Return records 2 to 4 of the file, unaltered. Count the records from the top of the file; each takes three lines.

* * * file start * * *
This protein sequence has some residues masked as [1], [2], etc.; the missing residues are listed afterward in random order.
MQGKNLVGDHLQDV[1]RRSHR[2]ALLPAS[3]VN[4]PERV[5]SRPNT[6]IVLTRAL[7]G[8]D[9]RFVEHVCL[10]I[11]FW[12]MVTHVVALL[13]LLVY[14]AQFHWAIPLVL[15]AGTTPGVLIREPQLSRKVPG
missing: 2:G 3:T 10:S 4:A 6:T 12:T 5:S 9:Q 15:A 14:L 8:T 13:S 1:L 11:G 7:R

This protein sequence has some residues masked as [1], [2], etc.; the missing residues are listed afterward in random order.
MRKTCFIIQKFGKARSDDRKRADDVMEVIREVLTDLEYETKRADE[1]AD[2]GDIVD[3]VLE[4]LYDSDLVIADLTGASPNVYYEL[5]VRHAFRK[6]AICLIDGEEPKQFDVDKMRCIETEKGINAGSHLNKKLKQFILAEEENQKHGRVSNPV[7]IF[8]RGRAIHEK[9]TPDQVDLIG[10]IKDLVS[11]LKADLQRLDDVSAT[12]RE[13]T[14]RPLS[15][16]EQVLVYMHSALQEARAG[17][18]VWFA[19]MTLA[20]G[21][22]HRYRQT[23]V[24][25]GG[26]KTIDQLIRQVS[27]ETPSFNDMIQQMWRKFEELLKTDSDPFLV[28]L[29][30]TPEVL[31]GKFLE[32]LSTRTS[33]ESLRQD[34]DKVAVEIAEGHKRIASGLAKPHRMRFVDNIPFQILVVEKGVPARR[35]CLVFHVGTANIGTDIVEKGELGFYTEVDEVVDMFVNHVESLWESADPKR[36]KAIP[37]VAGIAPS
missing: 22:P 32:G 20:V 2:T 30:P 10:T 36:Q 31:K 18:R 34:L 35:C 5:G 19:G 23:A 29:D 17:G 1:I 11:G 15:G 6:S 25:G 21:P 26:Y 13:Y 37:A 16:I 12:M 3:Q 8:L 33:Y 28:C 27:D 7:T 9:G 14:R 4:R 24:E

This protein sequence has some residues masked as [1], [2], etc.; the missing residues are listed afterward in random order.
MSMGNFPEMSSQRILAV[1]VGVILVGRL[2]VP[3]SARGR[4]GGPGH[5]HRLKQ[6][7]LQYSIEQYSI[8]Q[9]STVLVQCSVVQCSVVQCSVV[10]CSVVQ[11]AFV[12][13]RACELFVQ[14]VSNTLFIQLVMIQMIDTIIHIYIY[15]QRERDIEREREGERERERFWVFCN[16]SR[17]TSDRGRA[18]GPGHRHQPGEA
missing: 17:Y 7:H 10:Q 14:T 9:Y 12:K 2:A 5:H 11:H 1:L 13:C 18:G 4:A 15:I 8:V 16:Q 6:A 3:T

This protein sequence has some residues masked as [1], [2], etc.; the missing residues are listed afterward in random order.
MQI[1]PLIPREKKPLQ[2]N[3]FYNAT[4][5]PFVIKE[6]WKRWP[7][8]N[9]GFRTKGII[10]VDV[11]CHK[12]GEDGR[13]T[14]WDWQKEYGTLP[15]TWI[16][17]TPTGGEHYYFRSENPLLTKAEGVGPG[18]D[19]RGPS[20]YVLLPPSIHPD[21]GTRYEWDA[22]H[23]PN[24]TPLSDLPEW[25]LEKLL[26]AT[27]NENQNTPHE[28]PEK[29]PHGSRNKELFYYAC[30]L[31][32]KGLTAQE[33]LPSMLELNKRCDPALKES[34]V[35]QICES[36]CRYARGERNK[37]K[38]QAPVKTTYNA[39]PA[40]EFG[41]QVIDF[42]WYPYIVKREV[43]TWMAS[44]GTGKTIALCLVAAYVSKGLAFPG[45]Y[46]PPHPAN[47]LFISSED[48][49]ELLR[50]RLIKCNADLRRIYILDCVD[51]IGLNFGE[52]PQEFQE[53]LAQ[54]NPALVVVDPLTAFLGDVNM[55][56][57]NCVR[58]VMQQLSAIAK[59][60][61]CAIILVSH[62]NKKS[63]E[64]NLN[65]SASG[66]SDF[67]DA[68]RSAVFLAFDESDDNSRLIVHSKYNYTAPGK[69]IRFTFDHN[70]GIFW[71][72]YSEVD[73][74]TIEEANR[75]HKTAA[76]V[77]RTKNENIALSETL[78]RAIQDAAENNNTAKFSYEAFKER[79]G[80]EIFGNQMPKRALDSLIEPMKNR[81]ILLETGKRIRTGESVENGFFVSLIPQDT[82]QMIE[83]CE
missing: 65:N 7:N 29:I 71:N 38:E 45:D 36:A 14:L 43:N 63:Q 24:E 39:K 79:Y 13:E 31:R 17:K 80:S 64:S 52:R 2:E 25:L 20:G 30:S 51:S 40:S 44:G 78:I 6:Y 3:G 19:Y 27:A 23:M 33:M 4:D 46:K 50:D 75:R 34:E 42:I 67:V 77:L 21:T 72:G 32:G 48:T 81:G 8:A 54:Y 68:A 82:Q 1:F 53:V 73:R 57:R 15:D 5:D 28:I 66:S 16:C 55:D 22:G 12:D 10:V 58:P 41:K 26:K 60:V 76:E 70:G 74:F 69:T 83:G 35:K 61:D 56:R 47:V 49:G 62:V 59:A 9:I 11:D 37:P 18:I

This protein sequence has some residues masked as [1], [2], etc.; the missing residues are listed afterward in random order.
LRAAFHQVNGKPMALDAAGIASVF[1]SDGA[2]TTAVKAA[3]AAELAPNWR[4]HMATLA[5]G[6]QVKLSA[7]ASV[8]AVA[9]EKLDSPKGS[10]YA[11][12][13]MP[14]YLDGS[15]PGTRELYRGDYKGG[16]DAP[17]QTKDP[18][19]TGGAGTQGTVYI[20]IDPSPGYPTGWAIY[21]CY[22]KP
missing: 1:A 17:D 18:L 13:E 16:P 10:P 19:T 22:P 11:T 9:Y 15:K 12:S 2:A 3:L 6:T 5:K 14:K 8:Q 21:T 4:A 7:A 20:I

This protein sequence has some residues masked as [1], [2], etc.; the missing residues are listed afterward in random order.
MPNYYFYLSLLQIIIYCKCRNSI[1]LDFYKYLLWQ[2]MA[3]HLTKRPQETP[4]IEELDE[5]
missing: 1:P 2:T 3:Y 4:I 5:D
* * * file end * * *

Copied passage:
This protein sequence has some residues masked as [1], [2], etc.; the missing residues are listed afterward in random order.
MRKTCFIIQKFGKARSDDRKRADDVMEVIREVLTDLEYETKRADE[1]AD[2]GDIVD[3]VLE[4]LYDSDLVIADLTGASPNVYYEL[5]VRHAFRK[6]AICLIDGEEPKQFDVDKMRCIETEKGINAGSHLNKKLKQFILAEEENQKHGRVSNPV[7]IF[8]RGRAIHEK[9]TPDQVDLIG[10]IKDLVS[11]LKADLQRLDDVSAT[12]RE[13]T[14]RPLS[15][16]EQVLVYMHSALQEARAG[17][18]VWFA[19]MTLA[20]G[21][22]HRYRQT[23]V[24][25]GG[26]KTIDQLIRQVS[27]ETPSFNDMIQQMWRKFEELLKTDSDPFLV[28]L[29][30]TPEVL[31]GKFLE[32]LSTRTS[33]ESLRQD[34]DKVAVEIAEGHKRIASGLAKPHRMRFVDNIPFQILVVEKGVPARR[35]CLVFHVGTANIGTDIVEKGELGFYTEVDEVVDMFVNHVESLWESADPKR[36]KAIP[37]VAGIAPS
missing: 22:P 32:G 20:V 2:T 30:P 10:T 36:Q 31:K 18:R 34:L 35:C 5:G 19:G 23:A 29:D 17:G 1:I 11:G 15:G 6:S 25:G 21:P 26:Y 13:Y 37:A 16:I 12:M 3:Q 8:L 33:Y 28:C 27:D 7:T 9:G 14:R 4:R 24:E

This protein sequence has some residues masked as [1], [2], etc.; the missing residues are listed afterward in random order.
MSMGNFPEMSSQRILAV[1]VGVILVGRL[2]VP[3]SARGR[4]GGPGH[5]HRLKQ[6][7]LQYSIEQYSI[8]Q[9]STVLVQCSVVQCSVVQCSVV[10]CSVVQ[11]AFV[12][13]RACELFVQ[14]VSNTLFIQLVMIQMIDTIIHIYIY[15]QRERDIEREREGERERERFWVFCN[16]SR[17]TSDRGRA[18]GPGHRHQPGEA
missing: 17:Y 7:H 10:Q 14:T 9:Y 12:K 2:A 5:H 11:H 1:L 13:C 18:G 4:A 15:I 8:V 16:Q 6:A 3:T

This protein sequence has some residues masked as [1], [2], etc.; the missing residues are listed afterward in random order.
MQI[1]PLIPREKKPLQ[2]N[3]FYNAT[4][5]PFVIKE[6]WKRWP[7][8]N[9]GFRTKGII[10]VDV[11]CHK[12]GEDGR[13]T[14]WDWQKEYGTLP[15]TWI[16][17]TPTGGEHYYFRSENPLLTKAEGVGPG[18]D[19]RGPS[20]YVLLPPSIHPD[21]GTRYEWDA[22]H[23]PN[24]TPLSDLPEW[25]LEKLL[26]AT[27]NENQNTPHE[28]PEK[29]PHGSRNKELFYYAC[30]L[31][32]KGLTAQE[33]LPSMLELNKRCDPALKES[34]V[35]QICES[36]CRYARGERNK[37]K[38]QAPVKTTYNA[39]PA[40]EFG[41]QVIDF[42]WYPYIVKREV[43]TWMAS[44]GTGKTIALCLVAAYVSKGLAFPG[45]Y[46]PPHPAN[47]LFISSED[48][49]ELLR[50]RLIKCNADLRRIYILDCVD[51]IGLNFGE[52]PQEFQE[53]LAQ[54]NPALVVVDPLTAFLGDVNM[55][56][57]NCVR[58]VMQQLSAIAK[59][60][61]CAIILVSH[62]NKKS[63]E[64]NLN[65]SASG[66]SDF[67]DA[68]RSAVFLAFDESDDNSRLIVHSKYNYTAPGK[69]IRFTFDHN[70]GIFW[71][72]YSEVD[73][74]TIEEANR[75]HKTAA[76]V[77]RTKNENIALSETL[78]RAIQDAAENNNTAKFSYEAFKER[79]G[80]EIFGNQMPKRALDSLIEPMKNR[81]ILLETGKRIRTGESVENGFFVSLIPQDT[82]QMIE[83]CE
missing: 65:N 7:N 29:I 71:N 38:E 45:D 36:A 14:L 43:N 63:Q 24:E 39:K 79:Y 13:E 31:R 17:K 80:S 64:S 52:R 2:E 25:L 20:G 30:S 51:S 40:S 44:G 78:I 6:Y 3:G 19:Y 27:A 23:M 33:M 4:D 46:K 50:D 75:R 34:E 42:I 67:V 77:L 21:T 72:G 32:G 48:T 81:G 8:A 54:Y 68:A 82:Q 1:F 53:V 73:R 57:R 15:D 5:D 28:I 66:S 16:C 55:D 22:G 12:D 10:V 58:P 41:K 26:K 60:V 76:E 70:G 74:F 69:T 83:G 35:K 61:D 56:R 47:V 49:G 62:V 59:A 9:I 11:D 37:P 18:I